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remote ; some more, others less, obvious. Order respects place, time, nature, and uniformity of figure. All these dis. tinct forms of the associating principles, produce correspondent peculiarities in the exertions of genius, which are regulated by them.

In almost every man, some one of the associating principles is predominant. This must be ultimately resolved into the original conftitution of different minds. Which soever of the associ. ating principles is predominant, it will give a peculiar cast to the genius. The same is true with respect to the different combinations and modifications of these principles. The great divisions of genius commonly arise from the prevalence of one principle of association over another; and the more minute varieties from the prevalence of different modifications. Yet these modifications are sometimes so diffimilar, that the predominance of one over another produces a difference of genius, as great as could be produced by the predominance of principles totally distinct. The natural historian and the poet both employ resemblance as their medium of association, but in different ways. The peculiar form of genius also depends upon the degree of force with which the other principles of association co-operate with that which predominates.

Diversity of genius farther arises from different degrees of flexibility or pliableness in the imagination. This consists in a capacity of being equally impressed with diffimilar designs, and employing different associating principles with equal vigour ; making each in its turn predominant, as the nature of the subject requires. Hence the same person will write in a different manner on the same subject at different times, and acquit bim{elf equally well on different subjects.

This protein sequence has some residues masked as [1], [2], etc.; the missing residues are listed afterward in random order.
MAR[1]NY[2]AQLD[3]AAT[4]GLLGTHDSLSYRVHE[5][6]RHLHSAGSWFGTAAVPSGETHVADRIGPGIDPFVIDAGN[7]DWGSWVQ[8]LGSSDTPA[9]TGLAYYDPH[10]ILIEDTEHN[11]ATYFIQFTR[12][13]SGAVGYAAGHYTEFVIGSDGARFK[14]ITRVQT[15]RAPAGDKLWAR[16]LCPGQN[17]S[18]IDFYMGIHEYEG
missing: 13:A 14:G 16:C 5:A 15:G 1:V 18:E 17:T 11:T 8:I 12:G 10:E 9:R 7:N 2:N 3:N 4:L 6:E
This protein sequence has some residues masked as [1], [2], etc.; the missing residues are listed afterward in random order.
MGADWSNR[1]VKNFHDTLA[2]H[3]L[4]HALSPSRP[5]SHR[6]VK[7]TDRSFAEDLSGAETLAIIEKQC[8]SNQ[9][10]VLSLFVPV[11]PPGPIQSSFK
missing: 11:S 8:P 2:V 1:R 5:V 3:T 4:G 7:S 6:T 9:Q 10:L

Farther, to account for the diversities of genius, we must observe the varieties which take place in the other faculties from which it receives allistance. Memory in retaining simple perceptions is subject to variations, from length of time, the nature of the object, and the degree of attention. Memory employs the same asiocialing powers with imagination; and their operations are almost always intermingled. The chief perfe&tions of memory are, that it be easily susceptible of impressions ; tenacious of what it has received; diftinct, to exhibit ideas in their proper order; and ready, in calling them forth. The different degrees in which these excellencies prevail, will have an effect on the produ&ions of genius. The peculiar turn of memory will affect genius, by determining in many instances the idea from which it fall set out in invention, and the nature and connexion of the ideas afterwards suggefted.

Judgment is employed on truth and beauty. Men differ in the degree in which they exercise the same species of judgment, or in the species which they most readily exercise. Judgment differs in its operations according to the degree of vigour with which attention is employed, the distinctness and readiness with which memory supplies materials, and the acuteness with which the reasoning faculty deduces conclusions. Judgment employed on beauty is called taste; and consists in the united exercise of the reasoning faculty, and the internal senses. A correct tafte, regulating the productions of genius, will carry them towards perfection. · Part III. of the several kinds of genius.